External links

Wikimedia Foundation. 2010.

Игры ⚽ Нужно решить контрольную?

Look at other dictionaries:

  • ossicles — Small, hard plates and projections of the internal gastric skeleton of decapod crustaceans; serve in part for attachment of muscles that move the foregut [Bliss, 1982]. (Order Decapoda): One in a complex of rigid, plate like structures associated …   Crustacea glossary

  • ossicles — os·si·cle || É‘sɪkl / É’s n. small bone; one of the bones in the small bony structure in the human middle ear …   English contemporary dictionary

  • Evolution of mammalian auditory ossicles — The evolution of mammalian auditory ossicles is one of the most well documented[1] and important evolutionary events, demonstrating both numerous transitional forms as well as an excellent example of exaptation, the re purposing of existing… …   Wikipedia

  • Muscles of auditory ossicles — The right membrana tympani with the hammer and the chorda tympani, viewed from within, from behind, and from above …   Wikipedia

  • cirral ossicles — (ECHINODERMATA: Crinoidea) Pertaining to the small ossicles of a cirrus of sea lilies …   Dictionary of invertebrate zoology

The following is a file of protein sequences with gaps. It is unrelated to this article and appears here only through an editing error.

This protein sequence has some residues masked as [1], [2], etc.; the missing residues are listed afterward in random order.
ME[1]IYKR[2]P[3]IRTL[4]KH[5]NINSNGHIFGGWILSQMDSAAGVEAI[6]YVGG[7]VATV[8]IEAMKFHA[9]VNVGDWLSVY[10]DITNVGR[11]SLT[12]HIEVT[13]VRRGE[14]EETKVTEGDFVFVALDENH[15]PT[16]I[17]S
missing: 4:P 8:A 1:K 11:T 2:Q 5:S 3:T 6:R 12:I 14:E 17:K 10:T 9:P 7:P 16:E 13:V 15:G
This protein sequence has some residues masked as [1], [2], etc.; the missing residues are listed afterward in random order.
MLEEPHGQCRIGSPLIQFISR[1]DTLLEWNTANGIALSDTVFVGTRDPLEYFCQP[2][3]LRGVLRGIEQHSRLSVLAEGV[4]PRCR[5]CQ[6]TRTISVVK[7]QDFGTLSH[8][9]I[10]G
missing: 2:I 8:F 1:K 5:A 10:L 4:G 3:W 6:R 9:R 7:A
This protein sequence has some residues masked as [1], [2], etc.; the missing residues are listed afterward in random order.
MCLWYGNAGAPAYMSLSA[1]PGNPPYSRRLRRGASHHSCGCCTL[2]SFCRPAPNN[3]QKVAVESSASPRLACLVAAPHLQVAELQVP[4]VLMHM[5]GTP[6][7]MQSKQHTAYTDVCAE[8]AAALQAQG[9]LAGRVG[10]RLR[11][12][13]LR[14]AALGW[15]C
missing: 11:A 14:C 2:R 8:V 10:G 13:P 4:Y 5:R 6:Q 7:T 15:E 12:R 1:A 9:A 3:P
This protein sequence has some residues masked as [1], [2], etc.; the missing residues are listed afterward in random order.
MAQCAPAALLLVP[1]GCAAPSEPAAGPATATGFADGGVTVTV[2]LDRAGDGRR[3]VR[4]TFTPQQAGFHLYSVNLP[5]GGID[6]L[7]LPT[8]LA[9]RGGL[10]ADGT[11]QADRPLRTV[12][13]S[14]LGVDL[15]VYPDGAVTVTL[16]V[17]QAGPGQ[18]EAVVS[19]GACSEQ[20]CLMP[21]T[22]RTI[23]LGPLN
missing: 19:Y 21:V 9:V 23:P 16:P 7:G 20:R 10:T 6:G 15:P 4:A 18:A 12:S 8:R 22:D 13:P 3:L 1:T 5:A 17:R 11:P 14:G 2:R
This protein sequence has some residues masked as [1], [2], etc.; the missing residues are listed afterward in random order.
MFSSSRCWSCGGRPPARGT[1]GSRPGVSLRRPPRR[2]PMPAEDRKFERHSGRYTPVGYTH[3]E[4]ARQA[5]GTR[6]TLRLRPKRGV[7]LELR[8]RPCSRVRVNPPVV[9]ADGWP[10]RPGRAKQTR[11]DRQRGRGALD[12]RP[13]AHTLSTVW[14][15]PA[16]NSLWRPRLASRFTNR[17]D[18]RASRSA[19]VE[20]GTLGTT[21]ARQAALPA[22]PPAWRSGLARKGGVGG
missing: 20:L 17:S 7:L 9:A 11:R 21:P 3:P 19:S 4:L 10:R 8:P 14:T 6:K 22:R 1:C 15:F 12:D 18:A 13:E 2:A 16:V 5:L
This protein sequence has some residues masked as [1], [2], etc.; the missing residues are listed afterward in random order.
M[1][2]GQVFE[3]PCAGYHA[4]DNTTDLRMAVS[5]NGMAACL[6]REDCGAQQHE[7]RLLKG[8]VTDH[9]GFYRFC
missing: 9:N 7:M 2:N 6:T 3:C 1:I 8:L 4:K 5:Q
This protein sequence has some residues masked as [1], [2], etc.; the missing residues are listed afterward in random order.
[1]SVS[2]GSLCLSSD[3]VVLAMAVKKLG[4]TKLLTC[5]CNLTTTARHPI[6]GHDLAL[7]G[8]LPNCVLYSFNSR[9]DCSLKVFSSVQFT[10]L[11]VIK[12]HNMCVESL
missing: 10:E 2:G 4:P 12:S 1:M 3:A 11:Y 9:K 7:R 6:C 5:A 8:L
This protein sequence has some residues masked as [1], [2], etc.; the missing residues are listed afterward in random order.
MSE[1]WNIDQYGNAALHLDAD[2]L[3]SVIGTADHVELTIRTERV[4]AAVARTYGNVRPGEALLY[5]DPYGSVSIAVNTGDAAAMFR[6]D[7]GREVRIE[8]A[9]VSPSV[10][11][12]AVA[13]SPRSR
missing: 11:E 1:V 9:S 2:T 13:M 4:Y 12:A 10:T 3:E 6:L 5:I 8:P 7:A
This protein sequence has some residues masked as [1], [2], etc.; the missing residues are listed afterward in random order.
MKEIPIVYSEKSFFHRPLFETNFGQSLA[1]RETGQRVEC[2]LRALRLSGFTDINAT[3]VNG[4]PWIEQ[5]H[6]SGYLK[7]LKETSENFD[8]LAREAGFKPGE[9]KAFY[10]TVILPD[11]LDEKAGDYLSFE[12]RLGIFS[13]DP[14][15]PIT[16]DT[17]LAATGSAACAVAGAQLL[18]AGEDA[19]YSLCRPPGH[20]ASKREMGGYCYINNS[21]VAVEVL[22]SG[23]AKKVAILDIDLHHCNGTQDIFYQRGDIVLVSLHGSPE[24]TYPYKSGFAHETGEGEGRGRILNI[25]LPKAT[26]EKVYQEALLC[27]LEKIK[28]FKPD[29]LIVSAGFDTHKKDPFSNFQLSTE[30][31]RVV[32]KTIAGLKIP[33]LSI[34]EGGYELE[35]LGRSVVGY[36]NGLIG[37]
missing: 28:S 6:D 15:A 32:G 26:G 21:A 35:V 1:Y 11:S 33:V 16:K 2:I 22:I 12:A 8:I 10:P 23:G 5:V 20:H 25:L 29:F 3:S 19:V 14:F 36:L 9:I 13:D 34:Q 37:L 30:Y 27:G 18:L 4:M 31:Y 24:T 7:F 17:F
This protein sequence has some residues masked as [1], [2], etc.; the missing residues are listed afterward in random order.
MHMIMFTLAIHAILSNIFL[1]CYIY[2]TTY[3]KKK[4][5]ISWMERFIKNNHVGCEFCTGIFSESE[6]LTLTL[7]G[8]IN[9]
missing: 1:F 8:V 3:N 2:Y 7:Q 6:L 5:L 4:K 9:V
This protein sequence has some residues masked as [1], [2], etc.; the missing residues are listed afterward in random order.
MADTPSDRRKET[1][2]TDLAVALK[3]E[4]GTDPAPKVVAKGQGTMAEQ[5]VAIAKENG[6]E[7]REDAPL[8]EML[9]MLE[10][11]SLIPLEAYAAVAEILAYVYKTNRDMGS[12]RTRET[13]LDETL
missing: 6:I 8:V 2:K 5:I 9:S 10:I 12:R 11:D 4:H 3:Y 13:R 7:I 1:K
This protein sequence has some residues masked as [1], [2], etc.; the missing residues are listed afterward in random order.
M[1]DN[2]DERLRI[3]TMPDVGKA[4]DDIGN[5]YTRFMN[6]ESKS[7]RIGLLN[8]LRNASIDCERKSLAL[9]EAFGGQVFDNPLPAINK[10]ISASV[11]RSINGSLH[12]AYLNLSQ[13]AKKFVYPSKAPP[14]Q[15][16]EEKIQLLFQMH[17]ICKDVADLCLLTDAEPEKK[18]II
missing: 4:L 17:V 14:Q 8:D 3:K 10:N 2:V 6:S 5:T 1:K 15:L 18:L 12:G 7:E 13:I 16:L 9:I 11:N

• Andernach ossicles — An·der·nach ossicles (ahnґder nahk) [Johann Winther von Andernach, German physician, 1487–1574] one of the ossa suturalia; see os suturale …   Medical dictionary

  • Weberian ossicles — the four bones in a chain derived from vertebrae in the Weberian apparatus forming the auditory unit or pars auditum (anterior to posterior): claustrum, scaphium, intercalarium and tripus. Also called ossa auditoria …   Dictionary of ichthyology

  • gastric ossicles — (ARTHROPODA: Crustacea) The teeth of the gastric mill …   Dictionary of invertebrate zoology

  • zygocardiac ossicles — (ARTHROPODA: Crustacea) In Decapoda, triangular plates projecting into the cavity of the cardiac stomach from each side usually bearing denticles; part of the gastric mill …   Dictionary of invertebrate zoology

  • joints of auditory ossicles — articulationes ossiculorum auditoriorum …   Medical dictionary

Share the article and excerpts

Direct link
Do a right-click on the link above
and select “Copy Link”